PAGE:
Train my Dog to Come When Called?

  • By: Mick Whitefield
  • Time to read: 9 min.

The best part about having a pet is the chance to teach them tricks and commands. One of the most critical commands you can ever teach your precious pooch is the “recall”. Getting your dog to come to you when he’s called will go a long way to stop him from wandering off in public or to stop him from running under a truck or bus when he’s busy chasing after a squirrel, or another dog in the direction of the road. It’s a really useful command when you want to enjoy the great outdoors off-leash with your furry friend. But as simple as the “come or heel” command may sound, teaching it is not a one-off affair!

How do I train my dog to come when called? To train your dog to come, ensure you start with short distances and preferably, inside the house before you take the training outdoors. Use high value treats to lure him whenever you call him. You can also use a long leash to give yourself better control of your dog as he learns the “come” command. Never scold your dog during training.

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In this post, we are going to consider what you can do to ensure that your dog comes when you call him and delve deeper into the various techniques you can use for this kind of training. At the bottom of this post you will find a link to a video that you can watch.

Let’s face it; most pets will come when there’s a good reason to do so, like when it’s time for a meal or when you have a treat in your hand, or when he’s just craving your attention and wants a pat.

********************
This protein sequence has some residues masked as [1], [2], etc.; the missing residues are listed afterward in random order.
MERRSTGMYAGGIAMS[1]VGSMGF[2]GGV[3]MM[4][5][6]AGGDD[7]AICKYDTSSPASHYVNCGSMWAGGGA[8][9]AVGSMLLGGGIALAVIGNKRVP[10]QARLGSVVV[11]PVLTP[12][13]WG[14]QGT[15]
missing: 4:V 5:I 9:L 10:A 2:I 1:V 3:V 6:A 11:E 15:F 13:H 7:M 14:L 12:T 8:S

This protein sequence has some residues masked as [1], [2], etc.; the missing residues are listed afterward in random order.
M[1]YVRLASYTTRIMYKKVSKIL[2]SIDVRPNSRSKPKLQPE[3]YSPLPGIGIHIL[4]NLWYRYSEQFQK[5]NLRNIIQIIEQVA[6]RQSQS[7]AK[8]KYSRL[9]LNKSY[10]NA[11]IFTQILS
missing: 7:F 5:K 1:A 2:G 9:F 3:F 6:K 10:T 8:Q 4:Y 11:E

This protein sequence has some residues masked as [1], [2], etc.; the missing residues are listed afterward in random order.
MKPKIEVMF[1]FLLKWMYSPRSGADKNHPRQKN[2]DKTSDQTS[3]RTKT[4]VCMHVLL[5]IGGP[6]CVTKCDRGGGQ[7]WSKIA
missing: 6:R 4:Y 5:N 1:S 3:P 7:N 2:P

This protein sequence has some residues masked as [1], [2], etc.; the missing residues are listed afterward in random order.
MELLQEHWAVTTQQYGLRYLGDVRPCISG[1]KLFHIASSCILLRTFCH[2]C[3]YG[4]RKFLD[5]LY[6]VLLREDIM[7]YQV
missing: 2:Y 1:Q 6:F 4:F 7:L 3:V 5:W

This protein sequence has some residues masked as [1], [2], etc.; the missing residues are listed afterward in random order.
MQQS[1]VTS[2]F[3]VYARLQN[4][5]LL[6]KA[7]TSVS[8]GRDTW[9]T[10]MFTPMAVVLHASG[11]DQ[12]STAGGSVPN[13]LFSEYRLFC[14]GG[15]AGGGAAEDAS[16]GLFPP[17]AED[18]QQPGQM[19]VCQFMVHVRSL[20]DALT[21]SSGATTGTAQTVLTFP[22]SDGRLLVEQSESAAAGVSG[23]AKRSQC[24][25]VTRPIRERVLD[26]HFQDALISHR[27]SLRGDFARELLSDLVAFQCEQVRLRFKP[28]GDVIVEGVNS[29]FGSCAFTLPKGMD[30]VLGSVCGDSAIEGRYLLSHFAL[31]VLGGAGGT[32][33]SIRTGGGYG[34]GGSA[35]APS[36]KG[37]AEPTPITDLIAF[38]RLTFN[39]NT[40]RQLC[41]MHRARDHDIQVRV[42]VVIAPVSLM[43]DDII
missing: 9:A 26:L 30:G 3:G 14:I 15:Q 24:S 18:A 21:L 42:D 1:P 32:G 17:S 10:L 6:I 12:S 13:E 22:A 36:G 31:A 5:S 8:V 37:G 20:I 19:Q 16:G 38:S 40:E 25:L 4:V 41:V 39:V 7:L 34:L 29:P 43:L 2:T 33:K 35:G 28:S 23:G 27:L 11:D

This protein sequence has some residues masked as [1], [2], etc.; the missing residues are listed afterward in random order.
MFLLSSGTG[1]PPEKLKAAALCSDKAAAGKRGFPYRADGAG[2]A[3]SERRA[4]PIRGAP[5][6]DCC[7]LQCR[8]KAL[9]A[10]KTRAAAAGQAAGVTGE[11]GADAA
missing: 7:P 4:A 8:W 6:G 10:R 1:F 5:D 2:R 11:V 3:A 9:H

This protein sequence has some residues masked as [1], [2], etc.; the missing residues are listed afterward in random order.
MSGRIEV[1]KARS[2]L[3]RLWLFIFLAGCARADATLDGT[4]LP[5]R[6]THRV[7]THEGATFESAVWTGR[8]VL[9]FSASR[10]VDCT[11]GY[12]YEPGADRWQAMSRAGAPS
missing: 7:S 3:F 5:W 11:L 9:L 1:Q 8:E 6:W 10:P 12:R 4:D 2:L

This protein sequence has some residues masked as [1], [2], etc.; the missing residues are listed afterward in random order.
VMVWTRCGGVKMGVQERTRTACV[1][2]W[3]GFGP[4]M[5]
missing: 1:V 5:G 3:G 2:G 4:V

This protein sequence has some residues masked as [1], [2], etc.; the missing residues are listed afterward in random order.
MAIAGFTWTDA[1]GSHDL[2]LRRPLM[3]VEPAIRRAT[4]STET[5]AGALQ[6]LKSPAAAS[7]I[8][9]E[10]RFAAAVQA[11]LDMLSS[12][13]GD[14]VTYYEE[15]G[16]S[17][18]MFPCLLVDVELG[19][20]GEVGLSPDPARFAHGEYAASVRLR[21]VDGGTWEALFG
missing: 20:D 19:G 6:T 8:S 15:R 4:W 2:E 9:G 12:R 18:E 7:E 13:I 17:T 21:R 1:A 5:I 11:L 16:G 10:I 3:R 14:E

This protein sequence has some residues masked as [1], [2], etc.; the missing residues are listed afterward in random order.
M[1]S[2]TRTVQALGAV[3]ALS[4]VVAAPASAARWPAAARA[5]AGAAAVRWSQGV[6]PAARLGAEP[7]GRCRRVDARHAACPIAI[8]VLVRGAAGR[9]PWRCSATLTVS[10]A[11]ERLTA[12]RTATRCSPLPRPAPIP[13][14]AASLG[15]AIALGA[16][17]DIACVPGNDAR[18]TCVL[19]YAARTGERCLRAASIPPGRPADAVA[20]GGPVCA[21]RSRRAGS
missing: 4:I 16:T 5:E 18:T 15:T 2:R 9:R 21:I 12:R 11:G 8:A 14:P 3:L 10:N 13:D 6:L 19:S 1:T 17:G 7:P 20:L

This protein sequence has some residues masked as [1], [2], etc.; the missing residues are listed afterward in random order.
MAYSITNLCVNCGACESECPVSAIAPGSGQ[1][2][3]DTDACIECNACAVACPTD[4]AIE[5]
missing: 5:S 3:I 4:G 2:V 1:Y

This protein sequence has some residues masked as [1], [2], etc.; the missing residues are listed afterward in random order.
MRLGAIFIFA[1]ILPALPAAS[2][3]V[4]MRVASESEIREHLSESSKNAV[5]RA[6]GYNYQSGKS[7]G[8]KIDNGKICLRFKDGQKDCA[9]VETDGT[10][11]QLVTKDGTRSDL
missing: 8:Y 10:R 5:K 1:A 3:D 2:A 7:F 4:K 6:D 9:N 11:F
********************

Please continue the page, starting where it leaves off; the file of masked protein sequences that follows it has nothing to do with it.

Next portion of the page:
But when you desperately want him to come back to the car so you can go home or stop him from messing up your neighbor’s freshly manicured garden, it rarely ever happens.
It is, therefore, crucial that your pooch learns this command; it will help keep both of you from any number of unwanted situations.

The biggest key is to achieving a great recall is having a strong connection with your pet. So be sure that the training is filled with positive associations and high-value treats for your dog.

Start Indoors

A great recall from your dog won’t happen overnight; it will take some time before you get there. Just like you can’t expect a child to make the leap from grade 1 to grade 5, you have to start with baby steps before you move to the grown-up strides.
You, therefore, want to start the training inside the house and not outdoors. This is because there are far fewer distractions in your home than there are outside and you will be able to command your pet’s attention more easily.
Remember that if your dog won’t come to you in your own home, then they’re definitely not ready to try the command in the park. It is imperative for both of you that you work on getting a 100% reliable recall from your dog inside the house before you make the move outside.

Another important thing you must do is to establish the word that you are going to use when you are calling your dog such as “heel” or “come”. Generally, pet owners will call out their pup’s name when they want to know where they are… not necessarily when they want them to come.
If you have been doing this, using your dog’s name on its own for the recall training it, may not be the best idea as this doesn’t necessarily tell him what to do.
I suggest you use a clear command like using their name first then, immediately use “come here” or “heel” to train your dog. This way your dog will firstly know you are talking to him and will then pay attention to the command.

Using Quality Treats

Positive reinforcement is vital when training your dog the recall command and nothing is more applicable here than treats. You want to start the training using high-value treats…the kind of treats that your dog doesn’t frequently receive.